The coming rejection of the Global Gardens Public Charter School and Crossway Community Charter School applications by the MCPS Board of Education is certainly disappointing, and it raises the question of whether the Board of Education will ever deem a charter school worthy enough for Montgomery County.
Disappointing in that some of the substance of the GGPCS application was indeed flawed and in hindsight definitely could have benefited from an additional year of planning and refinement to iron out the inconsistencies. I connected briefly with the group very early on, and my impression was that although very well intentioned, they were a bit politically naive. They overestimated the moment of political ripeness (post-Obama glow, Race to the Top, pressure for localities outside of Baltimore City to approve a charter) and underestimated what they were up against.
For all his smooth folksiness, Jerry Weast is a shark. A hubristic, canny and self-serving shark. He has cowed the Board of Education. He has been masterful in spinning his “successes” to the national educracy and then trumpeting those accolades here in MoCo to parents who want to believe and in order to justify an ever-growing MCPS budget. The idea that he and the Board would concede any flaws in MCPS, any weakness that would merit an alternative–just not possible. You can read it in the practically hurt tone of the sentence, “Panelists raised concerns that the application implies that MCPS does not “cultivate each child’s natural curiosity through a vigorous curriculum that emphasizes inquiry, discovery, and authenticity,” and they questioned that assumption.”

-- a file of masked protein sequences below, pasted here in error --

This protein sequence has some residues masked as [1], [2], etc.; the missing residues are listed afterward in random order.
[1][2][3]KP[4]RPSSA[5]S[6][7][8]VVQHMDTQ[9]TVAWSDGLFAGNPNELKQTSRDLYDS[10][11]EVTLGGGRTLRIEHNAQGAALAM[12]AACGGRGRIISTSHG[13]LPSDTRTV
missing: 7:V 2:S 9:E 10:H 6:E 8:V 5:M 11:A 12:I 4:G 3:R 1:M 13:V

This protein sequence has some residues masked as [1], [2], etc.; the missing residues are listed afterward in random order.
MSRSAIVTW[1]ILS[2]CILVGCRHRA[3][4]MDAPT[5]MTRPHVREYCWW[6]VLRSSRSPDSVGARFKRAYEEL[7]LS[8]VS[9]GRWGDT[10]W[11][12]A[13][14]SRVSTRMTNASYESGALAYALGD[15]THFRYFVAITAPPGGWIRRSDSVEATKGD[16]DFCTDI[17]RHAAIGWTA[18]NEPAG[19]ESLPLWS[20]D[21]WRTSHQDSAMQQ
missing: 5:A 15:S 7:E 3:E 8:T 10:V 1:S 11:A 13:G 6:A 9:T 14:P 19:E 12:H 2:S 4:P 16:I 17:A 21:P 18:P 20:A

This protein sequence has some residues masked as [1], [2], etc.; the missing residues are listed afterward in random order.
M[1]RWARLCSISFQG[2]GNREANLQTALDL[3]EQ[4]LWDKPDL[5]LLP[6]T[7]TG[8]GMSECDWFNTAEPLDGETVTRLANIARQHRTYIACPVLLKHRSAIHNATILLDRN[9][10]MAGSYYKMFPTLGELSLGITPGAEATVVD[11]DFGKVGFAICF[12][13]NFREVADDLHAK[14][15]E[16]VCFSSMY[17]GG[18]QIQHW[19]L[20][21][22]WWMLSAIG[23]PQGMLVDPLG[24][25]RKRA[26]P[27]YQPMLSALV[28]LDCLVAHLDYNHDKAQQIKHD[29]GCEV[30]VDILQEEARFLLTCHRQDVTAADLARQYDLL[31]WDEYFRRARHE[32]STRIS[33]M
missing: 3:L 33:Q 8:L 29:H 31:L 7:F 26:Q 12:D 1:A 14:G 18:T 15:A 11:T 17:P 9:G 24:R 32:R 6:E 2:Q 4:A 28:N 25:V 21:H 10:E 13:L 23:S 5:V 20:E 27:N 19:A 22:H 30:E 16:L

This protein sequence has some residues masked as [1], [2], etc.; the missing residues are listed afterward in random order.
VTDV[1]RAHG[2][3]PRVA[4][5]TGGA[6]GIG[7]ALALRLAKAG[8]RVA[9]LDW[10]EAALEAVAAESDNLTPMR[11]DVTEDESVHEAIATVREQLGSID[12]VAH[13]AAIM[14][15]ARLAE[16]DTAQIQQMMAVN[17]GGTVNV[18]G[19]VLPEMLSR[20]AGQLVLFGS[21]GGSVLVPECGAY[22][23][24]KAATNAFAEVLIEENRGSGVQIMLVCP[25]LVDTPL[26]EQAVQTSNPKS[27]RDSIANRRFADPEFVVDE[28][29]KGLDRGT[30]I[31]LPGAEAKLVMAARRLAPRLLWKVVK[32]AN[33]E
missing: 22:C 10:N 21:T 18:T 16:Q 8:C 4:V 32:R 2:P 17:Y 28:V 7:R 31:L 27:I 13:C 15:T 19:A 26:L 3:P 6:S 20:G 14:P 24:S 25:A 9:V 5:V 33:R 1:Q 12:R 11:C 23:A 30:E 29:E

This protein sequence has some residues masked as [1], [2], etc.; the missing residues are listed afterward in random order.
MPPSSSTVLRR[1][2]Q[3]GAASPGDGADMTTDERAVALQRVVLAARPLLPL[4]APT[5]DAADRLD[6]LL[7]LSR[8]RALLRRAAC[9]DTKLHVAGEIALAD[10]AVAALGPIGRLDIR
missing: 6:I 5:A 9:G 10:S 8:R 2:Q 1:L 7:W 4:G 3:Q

Bringing together the people and resources to put forward a charter school application is a daunting task and GGPCS did a commendable job in a relatively short time.
However in this climate, GGPCS didn’t just have to bring their “A” game; they had to bring an A+++game. Setting aside the knowledge that an impartial analysis of any MCPS school or program would also raise a host of concerns, a proposed charter would have to walk on water. And that’s a problem.
What’s really needed is an independent chartering authority. The idea that the Board of Education (elected with support of the teachers’ union) and the MCPS bureacracy (interested in garnering more resources for itself) can act with any measure of impartiality vis a vis charter schools is at this point, sadly, unthinkable.
UPDATE: Read the Washington Post’s editorial on MCPS, Weast and the charter applications.
the approval process for starting up these alternative public schools is a little like letting McDonald’s decide if Burger King can move in next door. It’s yet more evidence that Maryland needs to change its antiquated charter law.